You can never be too young to make a difference in your community.
That was the message sent by more than 800 young people representing a variety of schools, community agencies and faith groups who participated in National Youth Service Day (NYSD) 2005 inSouth Bendfrom April 15 to 17thanks to the mobilization efforts of Lead-ND, a student initiative at the University of Notre Dame.
The largest service event in the world, NYSD began in 1988 and is supported by Youth Service America (YSA), a national nonprofit resource center that partners with thousands of organizations committed to strengthening the youth service movement.
Lead-ND, a fledgling organization founded by Notre Dame sophomore Steve Cartwright in March 2004, is devoted to providing equitable after-school opportunities for all ofSouth Bends youth population.The organization is in partnership with the Notre Dame Institute for Educational Initiatives and collaborates with the Center for Social Concerns and the Student Activities office.
Lead-ND consists of a 13-member Coordinating Committee that designs and implements the Youth Action Project.Ten Notre Dame students who comprise the Youth Action Project Volunteer Corps prepare lesson plans, facilitate discussions, supervise field trips and interact with 35 seventh- and eighth-grade students involved in the inaugural leadership development and service learning program at theJeffersonIntermediateCenter.
TheJeffersonstudents who participate in the program were chosen by school administrators for theirinformal leadership potential,said Meg Towle, a Notre Dame sophomore and Lead-NDs director of community outreach and partnerships and NYSD coordinator.
[The students selected] arent usually offered any opportunities to be a leader, whether thats the captain of the sports team or the best person in the class,said Sarah Miller, Notre Dame sophomore and a member of the Coordinating Committee.Theyre not those people.Theyre the people who in interpersonal relationships can be outgoing, extroverted and have an influence over their classmates.
The 10-week program consists of meeting with students one day a week for two hours to address nontraditional topics likeremixing leadership,street smarts,hip-hop activism,and utilizing media resources.
The idea is to appeal to the kids, appeal to what their gifts and their skills are already and what their experiences have taught them alreadybut to also take that and develop it in a somewhat academic but really fun way,Miller said.You are empowering them to be their own kind of leader rather than teaching them to be your kind of leader.
The results of the program thus far have been promising.The administration ofJeffersonIntermediateCenterrecently notified the Lead-ND Coordinating Committee that there has been an overall improvement in the third-quarter grades of students in the program.
This years Youth Action Project culminated with the implementation of student-designed community service projects during NYSD.
In addition to working with Jefferson students, Lead-ND took on the informal role of alead agencyto mobilize and organize the first NYSD activities for theSouth Bendcommunity.Lead-NDs responsibilities included promoting awareness for the event by contacting various schools and the media, registering group service projects through YSA, and hosting a rally the morning of April 16 for youths to celebrate their service with other young people in the area.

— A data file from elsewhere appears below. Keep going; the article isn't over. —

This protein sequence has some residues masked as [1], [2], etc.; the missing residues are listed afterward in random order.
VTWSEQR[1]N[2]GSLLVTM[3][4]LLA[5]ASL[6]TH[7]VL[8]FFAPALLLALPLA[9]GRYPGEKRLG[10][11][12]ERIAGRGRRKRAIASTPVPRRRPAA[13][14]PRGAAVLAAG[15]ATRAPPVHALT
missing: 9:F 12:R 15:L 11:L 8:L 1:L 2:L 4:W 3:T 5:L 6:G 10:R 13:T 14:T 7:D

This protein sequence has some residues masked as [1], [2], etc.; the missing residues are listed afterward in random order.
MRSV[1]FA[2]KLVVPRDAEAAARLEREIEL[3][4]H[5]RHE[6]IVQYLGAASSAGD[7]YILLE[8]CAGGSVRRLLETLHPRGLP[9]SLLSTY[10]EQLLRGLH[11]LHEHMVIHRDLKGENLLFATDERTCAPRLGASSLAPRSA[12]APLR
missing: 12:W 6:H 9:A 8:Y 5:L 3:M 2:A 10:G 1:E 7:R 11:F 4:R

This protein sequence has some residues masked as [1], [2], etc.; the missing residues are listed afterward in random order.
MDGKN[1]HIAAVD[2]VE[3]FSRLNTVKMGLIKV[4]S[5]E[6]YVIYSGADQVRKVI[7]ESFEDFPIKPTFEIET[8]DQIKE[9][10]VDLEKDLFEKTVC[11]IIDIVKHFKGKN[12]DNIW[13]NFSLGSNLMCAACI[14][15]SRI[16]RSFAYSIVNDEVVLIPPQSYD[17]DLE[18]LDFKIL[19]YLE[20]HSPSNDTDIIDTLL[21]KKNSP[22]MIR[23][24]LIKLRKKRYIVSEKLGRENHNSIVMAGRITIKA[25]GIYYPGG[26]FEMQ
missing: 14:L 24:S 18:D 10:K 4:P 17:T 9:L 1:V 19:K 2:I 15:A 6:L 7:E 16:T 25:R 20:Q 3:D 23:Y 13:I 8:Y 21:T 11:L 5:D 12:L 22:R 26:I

The rally featured music from DJ Branson Saks of 99.1 WSMK Radio, an appearance by South Bend Mayor Stephen Luecke, and performances by student steppers, singers and dancers.
To see Mayor Luecke there, to have someone in an authority position appreciate what theyre doing really validates their pursuit.It was an important element,Miller said.
Following the rally, the Jefferson students and members of the Lead-ND Volunteer Corps implemented service projects designed by their three different Research in Action Planning groups, each including three Notre Dame student leaders and approximately 10Jeffersonstudents.
The group Happy 2 Help worked on park beautification at Kelley andCoquillardParksby planting a tree, planting flower beds, cleaning glass and raking the grounds.Another group, Protected and Loved, helped theCASIECenter, an advocacy center for abused and neglected children, by shopping for toys, Spanish childrens books, alarm clocks and other supplies.They also reorganized and cleaned the center.The third group, Leaders 4 Life, conducted a meal campaign for the Center for the Homeless by shopping for materials, then making and delivering 120 lunches.
The diverse range of projects speaks not only to the needs of theSouth Bendcommunity but also to the insights of theJeffersonstudents, Miller said.It speaks volumes to what these kids know, which I think is testament to the validity of such a project,she said.
After the success of this years NYSD, Lead-NDs Coordinating Committee has already begun looking ahead to next year.Participants hope to expand the Youth Action Project to include not only Jefferson, but Edison andNavarreIntermediateCentersas well.They will begin planning for next years NYSD in the early fall.
We definitely plan on doing this again next year and taking it a bit further,Towle said.